…Sardinia is an island of stone and on the island I learned that every element of nature is sacred and that stone is alive… (Pinuccio Sciola)
The story I am going to tell you today speaks about a lively Sardinia, full of cultural initiatives and innovative ideas; in fact, today we discover the art in San Sperate, between murals and sounding stones.
San Sperate is a town located in southern Sardinia, in the Campidano region, about twenty kilometers away from Cagliari. The town of San Sperate is famous throughout Sardinia: first, for its murals, which decorate buildings and homes, and for the "sounding stones" created by the artist Pinuccio Sciola! It is also famous for the production of delicious citrus and peaches. Despite being one of the most productive agricultural centers in Sardinia, in the city center, one can also find workshops for artistic ceramics, iron, leather and wood, and even workshops for the production of jewelry.
Crossing San Sperate on foot means walking in a village-museum, taking a dip in art: in fact, hundreds of murals decorate the city streets and tell stories, traditions, and facts inspired by the town's daily life. The art of murals was developed in San Sperate in the revolutionary years, around 1968, on the wave of the artistic current born in Orgosolo and on the initiative of the artist Pinuccio Sciola. He developed his plan to transform the country into a laboratory of artistic and cultural creation.
The history of San Sperate has its roots at the beginning of the Nuragic age, around the 18th century BCE. In fact, during an excavation, a model of a nuraghe was found in the town and is currently kept in the National Archaeological Museum of Cagliari. Also noteworthy are the Punic remains found in this area, with four necropolises, and the remains dating back to the Roman age: the road that connected Karalis (now Cagliari) to Tharros crossed here. The name of the town, San Sperate, derives from the relics of the martyr Speratus which were brought by some African bishops who emigrated to Sardinia. According to tradition, the Parish of San Sperate was built in this place.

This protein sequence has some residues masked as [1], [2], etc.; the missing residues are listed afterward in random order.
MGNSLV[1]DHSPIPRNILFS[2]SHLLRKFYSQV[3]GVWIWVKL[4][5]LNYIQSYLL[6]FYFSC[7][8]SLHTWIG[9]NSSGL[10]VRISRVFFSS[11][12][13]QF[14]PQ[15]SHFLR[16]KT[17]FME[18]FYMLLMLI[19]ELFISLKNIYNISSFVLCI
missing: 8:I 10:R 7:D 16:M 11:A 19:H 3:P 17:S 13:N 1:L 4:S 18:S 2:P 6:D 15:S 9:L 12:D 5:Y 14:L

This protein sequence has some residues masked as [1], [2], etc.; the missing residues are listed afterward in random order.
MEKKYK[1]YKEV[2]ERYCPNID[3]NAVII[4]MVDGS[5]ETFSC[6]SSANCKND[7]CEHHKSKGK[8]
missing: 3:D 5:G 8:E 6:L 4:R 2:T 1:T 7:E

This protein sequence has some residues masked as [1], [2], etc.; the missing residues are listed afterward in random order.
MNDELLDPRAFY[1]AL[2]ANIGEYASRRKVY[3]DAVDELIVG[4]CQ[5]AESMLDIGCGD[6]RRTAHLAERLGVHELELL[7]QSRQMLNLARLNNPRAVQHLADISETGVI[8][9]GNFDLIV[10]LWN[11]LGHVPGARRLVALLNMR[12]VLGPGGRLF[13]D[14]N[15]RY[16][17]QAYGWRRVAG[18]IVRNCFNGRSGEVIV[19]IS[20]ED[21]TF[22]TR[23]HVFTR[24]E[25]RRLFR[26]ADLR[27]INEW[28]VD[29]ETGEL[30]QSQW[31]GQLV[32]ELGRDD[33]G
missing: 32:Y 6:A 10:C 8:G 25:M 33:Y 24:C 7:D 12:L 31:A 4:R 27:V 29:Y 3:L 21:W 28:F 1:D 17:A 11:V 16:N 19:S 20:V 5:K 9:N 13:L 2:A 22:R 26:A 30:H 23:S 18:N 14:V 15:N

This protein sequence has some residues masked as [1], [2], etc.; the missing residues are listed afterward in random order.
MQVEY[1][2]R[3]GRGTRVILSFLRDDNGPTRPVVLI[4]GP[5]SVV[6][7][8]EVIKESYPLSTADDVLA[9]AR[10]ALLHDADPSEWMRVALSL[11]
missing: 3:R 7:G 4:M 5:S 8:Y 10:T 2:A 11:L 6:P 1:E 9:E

On the creative wave of Pinuccio Sciola, many artists have passed from and still live in San Sperate: they have left their works here, and have transformed an agricultural village into a city of art, a cultural jewel not to be missed. The spectacular murals color the streets, and project visitors into another dimension, offering scenes of everyday life painted on the walls. The murals, in fact, not only have a decorative function but also tell simply and immediately the peasant and agricultural history, with their thousand shades.
The murals of San Sperate wind along a path that passes through via Decimo, via Vittorio Emanuele, via Arbaresi, and via San Giovanni. Another interesting point is Piazza Croce Santa. Today there are at least 400 murals in San Sperate, made with different techniques, at the discretion of the artist: from waterproof colors and graffiti to mixed techniques.
The garden of the sounding stones is an open-air museum. This place has been the workshop of the artist Pinuccio Sciola since the 1960s, and over the years, it has become a mix of nature and art, which then transformed into an exhibition space in the 2000s. In the garden, colors, scents, and sounds alternate.
Do not miss; the bright colors of the citrus fruits hanging from the branches, ready to be picked; the scents of orange and lemon blossoms that alternate in the seasons; the sounds of the stones sculpted by Pinuccio Sciola. The visit to this museum is thus summed up in an exciting walk inside the citrus grove, in a free path among the megaliths, with their shapes and their sounds. It is a place where you can breathe art and nature, which is expressed in a universal language, music—a path where basalt and limestone stones produce different, ancestral, and mystical sounds.
Pinuccio Sciola's artistic research began with stone processing, and over time the artist decided to make the stones more "alive" by practicing cuts and engravings. The rest of the work is done by the mistral wind, which almost always blows in Sardinia, and which, insinuating itself into the cuts of the stones, returns melodious sounds. During the visit to the museum, you can also try to feel stones, rub them with other stones, and listen to the sounds that this contact produces.
After experiencing the art in San Sperate, between murals and sounding stones, your mind will undoubtedly be richer. You will be leaving the place with a memory full of colors, after having seen the numerous murals in the streets, and full of sounds, after having listened to the sounding stones of Pinuccio Sciola. Rich in flavors, perhaps too, after having tasted the juicy peaches that grow and ripen in these places, especially in summer.
And, on your way back, you can always buy an excellent peach jam. Enjoy your visit!
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